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Pollutants > Cadmium

Cadmium is a metal produced during the smelting of other metals, such as zinc and copper. Cadmium is mainly used in the manufacture of nickel-cadmium batteries and in metal plating. Additionally, Cadmium is found in cigarette smoke. Cadmium is found in some foods as well, but in low levels.

Health effects of cadmium

Cadmium can be transported to the liver through the blood, where it is bond to proteins to form complexes that are transported to the kidneys. Accumulation of cadmium in kidneys can damage filtering mechanism, and eventually cause the excretion of essential proteins and sugars from the body and further kidney damage.

Following are some other health issues caused by cadmium exposure:

  • Diarrhoea, stomach pains and severe vomiting
  • Bone fracture
  • Reproductive failure and possibly even infertility
  • Damage to the central nervous system
  • Damage to the immune system
  • Psychological disorders
  • Possibly DNA damage or cancer development

Health risks normally depend on the amount and duration of cadmium exposure. Kidney diseases and lung damages are caused by inhaling cadmium in high levels.

It is believed that 7mcg (micrograms, or millionths of a gram) per kilogram of bodyweight per week is the maximum safe level of cadmium intake.

High-risk occupations

Following are some occupations that directly involve cadmium and carry a higher risk of exposure:

  • Battery manufacture
  • Jobs involving welding, soldering or oxy-cutting
  • Smelting
  • Textile work
  • Cadmium alloy manufacture or use
  • Manufacture of materials that contain cadmium, such as certain paints and plastics.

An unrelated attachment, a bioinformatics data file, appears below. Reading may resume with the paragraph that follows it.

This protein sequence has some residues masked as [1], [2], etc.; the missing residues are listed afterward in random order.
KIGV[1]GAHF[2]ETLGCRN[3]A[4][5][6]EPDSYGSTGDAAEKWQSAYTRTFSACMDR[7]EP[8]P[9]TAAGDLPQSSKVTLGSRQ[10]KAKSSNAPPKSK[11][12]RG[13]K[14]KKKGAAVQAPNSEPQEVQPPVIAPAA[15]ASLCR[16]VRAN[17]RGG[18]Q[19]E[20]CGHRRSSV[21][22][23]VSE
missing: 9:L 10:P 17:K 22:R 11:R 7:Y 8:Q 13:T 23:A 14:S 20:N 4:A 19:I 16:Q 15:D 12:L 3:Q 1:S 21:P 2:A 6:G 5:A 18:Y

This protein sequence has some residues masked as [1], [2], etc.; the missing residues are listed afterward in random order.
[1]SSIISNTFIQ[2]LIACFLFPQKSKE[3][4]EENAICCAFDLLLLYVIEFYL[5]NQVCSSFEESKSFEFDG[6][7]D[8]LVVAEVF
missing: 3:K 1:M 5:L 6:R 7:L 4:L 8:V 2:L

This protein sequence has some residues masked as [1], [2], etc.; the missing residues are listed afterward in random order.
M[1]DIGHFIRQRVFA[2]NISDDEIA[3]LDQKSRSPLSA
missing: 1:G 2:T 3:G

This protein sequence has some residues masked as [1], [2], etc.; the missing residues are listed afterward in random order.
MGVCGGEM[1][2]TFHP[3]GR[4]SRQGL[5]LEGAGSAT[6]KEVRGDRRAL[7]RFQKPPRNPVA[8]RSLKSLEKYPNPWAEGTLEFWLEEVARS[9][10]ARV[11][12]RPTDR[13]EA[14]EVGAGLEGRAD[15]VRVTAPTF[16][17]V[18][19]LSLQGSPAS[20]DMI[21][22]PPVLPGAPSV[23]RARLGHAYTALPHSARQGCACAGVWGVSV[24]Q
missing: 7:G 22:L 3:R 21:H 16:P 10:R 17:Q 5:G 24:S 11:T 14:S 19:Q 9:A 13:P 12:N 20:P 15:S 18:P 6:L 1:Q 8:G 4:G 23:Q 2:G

Other Sources of Cadmium Exposure

Cigarette smoking: Both inhaled cigarette smoke and smoke released from a smouldering cigarette tip contain high levels of cadmium. Smoking is the most important single source of cadmium exposure in the general population. Almost 10 percent of the cadmium content of a cigarette is inhaled through smoking, and as much as 50 percent of the cadmium inhaled via cigarette smoke may be absorbed. Smokers have 4-5 times higher blood cadmium concentrations and 2-3 times higher kidney cadmium concentrations than non-smokers.

Diet: Certain foods contain low levels of cadmium, especially raw potatoes, shellfish and offal. However, absorption of ingested cadmium through food is incredibly low.

Location: Certain industrial processes, for instance burning coal, release cadmium into the air.

Fertilized soils: in agricultural areas, fertilized soils normally contain two to six times the average amount of cadmium found in unfertilized soils.

Legal Assistance

Cadmium victims can sue the responsible entities for compensation. Negligent employers, manufacturering companies,  food manufacturers, and even government bodies can be held responsible.

Free Initial Consultation: If you or a loved one has developed health issues as a result of cadmium exposure, you may be eligible to seek damages for your suffering and losses. Please contact us for an absolutely free initial consultation. You may submit the form at the right or contact us at 1-800-780-2686.

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Cadmium
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